Lawmakers came out in full force Tuesday to a press conference in Glen Oaks in support of Swami Ji Harish Chander Puri, a Hindu priest of the Shiv Shakti Peeth Temple, who was attacked while wearing religious attire near the place of worship last week.
At the press conference, Puri could be seen with wounds on his head from the July 18th attack.
“It’s simply horrific and agonizing to think that this man of peace and spirituality, our beloved Swami Puri Ji, could be beaten so viciously in this wonderful neighborhood,” said state Sen. John Liu (D-Bayside) outside the temple. “That he was attacked while wearing his religious robe, so near his temple, evokes every fear that this was a hate crime. Tragically, I’ve seen too many attacks of this type to believe this was a random act of violence.”
The state’s top law enforcer, Attorney General Letitia James, believes the arraigned suspect Sergio Gouveia, should be charged with a hate crime.
Currently, Gouveia has been charged with harassment and 2nd-degree assault, according to the NYPD.
“Mr. Ji wears the scars of hate and pain, but also the scars of courage and compassion,” said James. “It is clear to me that this should be treated as a hate crime, so I’m urging the NYPD to investigate it as such. For those individuals that have witnessed it, I urge you to come forward.”
Liu and Assemblyman David Weprin (D-Fresh Meadows) are two of the co-sponsors of The Religious Garb Bill that would prohibit discrimination against religious attire and appearances, and they are pushing for Gov. Andrew Cuomo to sign the legislation to prevent future acts of violence.
“The bill is going to the governor’s desk,” said Weprin. “I’ve represented this community for eight years in the City Council and now nine and half years in the Assembly. I have covered this whole region and it’s unfortunate this is not the first time that we’ve come together as many ethnic groups and in support of an individual in an incident.”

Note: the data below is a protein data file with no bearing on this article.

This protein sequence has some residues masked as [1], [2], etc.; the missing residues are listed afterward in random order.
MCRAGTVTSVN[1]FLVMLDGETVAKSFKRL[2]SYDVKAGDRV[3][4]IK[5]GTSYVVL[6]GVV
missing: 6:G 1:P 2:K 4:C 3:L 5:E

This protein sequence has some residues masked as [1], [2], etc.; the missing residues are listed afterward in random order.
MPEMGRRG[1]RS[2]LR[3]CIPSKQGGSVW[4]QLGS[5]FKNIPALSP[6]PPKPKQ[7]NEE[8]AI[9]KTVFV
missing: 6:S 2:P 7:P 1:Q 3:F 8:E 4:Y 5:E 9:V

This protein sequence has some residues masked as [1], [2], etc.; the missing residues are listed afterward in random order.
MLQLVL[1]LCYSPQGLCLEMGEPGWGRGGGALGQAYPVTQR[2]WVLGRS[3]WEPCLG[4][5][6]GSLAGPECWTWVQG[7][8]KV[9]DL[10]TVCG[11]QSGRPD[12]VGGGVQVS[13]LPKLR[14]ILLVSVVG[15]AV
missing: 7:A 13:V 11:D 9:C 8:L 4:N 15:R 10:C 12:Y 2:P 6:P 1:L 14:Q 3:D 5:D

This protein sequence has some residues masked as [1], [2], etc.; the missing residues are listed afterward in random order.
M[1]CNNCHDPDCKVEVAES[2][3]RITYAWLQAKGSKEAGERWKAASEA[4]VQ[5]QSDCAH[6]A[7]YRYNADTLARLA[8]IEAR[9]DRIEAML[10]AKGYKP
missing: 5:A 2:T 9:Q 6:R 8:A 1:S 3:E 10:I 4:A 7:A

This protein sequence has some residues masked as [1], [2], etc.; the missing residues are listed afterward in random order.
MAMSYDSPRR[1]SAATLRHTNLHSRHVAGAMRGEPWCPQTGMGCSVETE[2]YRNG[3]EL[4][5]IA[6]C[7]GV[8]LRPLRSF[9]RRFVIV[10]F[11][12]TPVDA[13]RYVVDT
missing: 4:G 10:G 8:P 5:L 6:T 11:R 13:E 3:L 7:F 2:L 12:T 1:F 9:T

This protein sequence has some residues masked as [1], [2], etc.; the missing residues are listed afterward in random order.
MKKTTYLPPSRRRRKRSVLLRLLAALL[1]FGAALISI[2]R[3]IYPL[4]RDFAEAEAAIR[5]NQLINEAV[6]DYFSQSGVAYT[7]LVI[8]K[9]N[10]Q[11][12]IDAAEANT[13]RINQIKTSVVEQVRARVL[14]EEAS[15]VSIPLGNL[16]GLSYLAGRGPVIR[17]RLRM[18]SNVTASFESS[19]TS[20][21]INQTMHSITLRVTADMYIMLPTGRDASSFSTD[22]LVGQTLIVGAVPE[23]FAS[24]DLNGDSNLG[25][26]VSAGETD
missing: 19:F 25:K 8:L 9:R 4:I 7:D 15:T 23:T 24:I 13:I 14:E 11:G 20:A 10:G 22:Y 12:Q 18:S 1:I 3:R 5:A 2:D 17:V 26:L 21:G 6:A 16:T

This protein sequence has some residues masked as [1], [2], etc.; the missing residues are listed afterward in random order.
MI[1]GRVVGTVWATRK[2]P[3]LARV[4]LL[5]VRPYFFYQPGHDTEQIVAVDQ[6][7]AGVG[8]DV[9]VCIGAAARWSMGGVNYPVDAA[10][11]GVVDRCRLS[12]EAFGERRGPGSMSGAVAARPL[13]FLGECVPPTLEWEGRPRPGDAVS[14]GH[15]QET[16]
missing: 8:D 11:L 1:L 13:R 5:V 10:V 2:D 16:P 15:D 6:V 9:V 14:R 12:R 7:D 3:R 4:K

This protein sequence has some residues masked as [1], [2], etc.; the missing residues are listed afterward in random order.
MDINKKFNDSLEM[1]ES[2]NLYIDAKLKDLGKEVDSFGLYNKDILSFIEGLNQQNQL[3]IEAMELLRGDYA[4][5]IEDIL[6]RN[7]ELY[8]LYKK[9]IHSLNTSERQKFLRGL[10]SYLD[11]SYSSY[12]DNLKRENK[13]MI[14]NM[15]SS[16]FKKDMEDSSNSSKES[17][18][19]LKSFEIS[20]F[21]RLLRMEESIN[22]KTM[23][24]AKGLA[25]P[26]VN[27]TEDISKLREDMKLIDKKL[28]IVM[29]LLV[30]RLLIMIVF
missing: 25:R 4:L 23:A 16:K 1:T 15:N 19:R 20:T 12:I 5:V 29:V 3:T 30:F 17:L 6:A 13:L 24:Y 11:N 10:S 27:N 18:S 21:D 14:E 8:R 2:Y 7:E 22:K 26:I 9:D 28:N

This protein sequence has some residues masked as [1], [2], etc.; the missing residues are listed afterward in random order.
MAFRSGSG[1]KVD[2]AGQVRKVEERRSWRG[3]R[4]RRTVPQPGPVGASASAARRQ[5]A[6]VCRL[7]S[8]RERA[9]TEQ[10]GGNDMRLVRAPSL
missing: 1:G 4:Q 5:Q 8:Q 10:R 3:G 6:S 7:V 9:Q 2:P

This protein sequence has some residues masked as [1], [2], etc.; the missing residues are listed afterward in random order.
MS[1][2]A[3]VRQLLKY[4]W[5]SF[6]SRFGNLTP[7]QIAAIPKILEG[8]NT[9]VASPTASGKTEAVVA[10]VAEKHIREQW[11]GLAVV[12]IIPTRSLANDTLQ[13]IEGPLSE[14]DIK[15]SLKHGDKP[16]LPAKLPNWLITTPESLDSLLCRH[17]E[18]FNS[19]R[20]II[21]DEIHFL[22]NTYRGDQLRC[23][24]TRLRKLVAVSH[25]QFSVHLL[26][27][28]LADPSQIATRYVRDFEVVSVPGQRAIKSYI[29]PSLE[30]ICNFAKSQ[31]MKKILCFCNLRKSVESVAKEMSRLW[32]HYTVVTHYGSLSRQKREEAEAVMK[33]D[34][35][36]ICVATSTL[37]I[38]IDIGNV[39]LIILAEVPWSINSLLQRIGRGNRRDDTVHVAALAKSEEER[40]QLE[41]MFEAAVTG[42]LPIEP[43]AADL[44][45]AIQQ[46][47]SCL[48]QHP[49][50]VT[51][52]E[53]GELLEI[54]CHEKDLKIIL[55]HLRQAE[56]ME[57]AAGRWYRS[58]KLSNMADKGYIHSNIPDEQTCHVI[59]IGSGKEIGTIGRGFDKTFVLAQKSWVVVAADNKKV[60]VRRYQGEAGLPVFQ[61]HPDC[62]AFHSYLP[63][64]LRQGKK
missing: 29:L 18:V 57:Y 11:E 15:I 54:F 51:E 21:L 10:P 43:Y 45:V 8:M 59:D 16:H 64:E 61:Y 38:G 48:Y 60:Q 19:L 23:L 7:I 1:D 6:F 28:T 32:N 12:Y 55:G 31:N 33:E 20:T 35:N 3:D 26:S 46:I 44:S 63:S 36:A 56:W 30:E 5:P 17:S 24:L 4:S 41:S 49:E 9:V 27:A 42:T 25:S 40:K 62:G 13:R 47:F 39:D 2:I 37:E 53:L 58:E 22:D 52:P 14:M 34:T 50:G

In 2017, the dilapidated Holliswood Hospital, which is a 12-minute drive from Glen Oaks and is in Weprin’s district, was vandalized with graffiti of the N-word and swastikas.
“Any time hate rears its ugly head it’s important that we come together and stand united,” said Weprin.
Queens County Chairman Greg Meeks (D-Jamaica, Rockaway Beach) indirectly blamed President Donald Trump and his rhetoric for inciting hate crimes.
“When we have language that is coming from 1600 Pennsylvania telling folks ‘to go back home,’ it endangers all of us and every one of us,” said Meeks. “When I look at this case, of my brothers and sisters who may have come from South Asia, you have really made America greater than it’s ever been. The fact that you are here demonstrates what we can be as a society if we are together and unified. Diversity is our strength. Unity is our power.”
State Sen. Kevin Thomas (D-Nassau County), the first South Asian senator shared the same sentiments with Meeks.
“Immigrants make our country better,” said Thomas. “United we stand, divided we fall.”
The Hindu temple is located within Assemblyman Clyde Vanel’s (D-Queens Village).
“What does an American look like? What does a New Yorker look like? Do they look like me, like the Swami Ji, like John Liu?” said Vanel. You are looking at Americans. You are looking at New Yorkers. You are looking at community members. Hate has no place in our community. This is a great community of family values.”
Puri thanked the lawmakers and community members who came to the temple for their support and prayed that his attacker, America and everyone in the world will find peace within him or herself.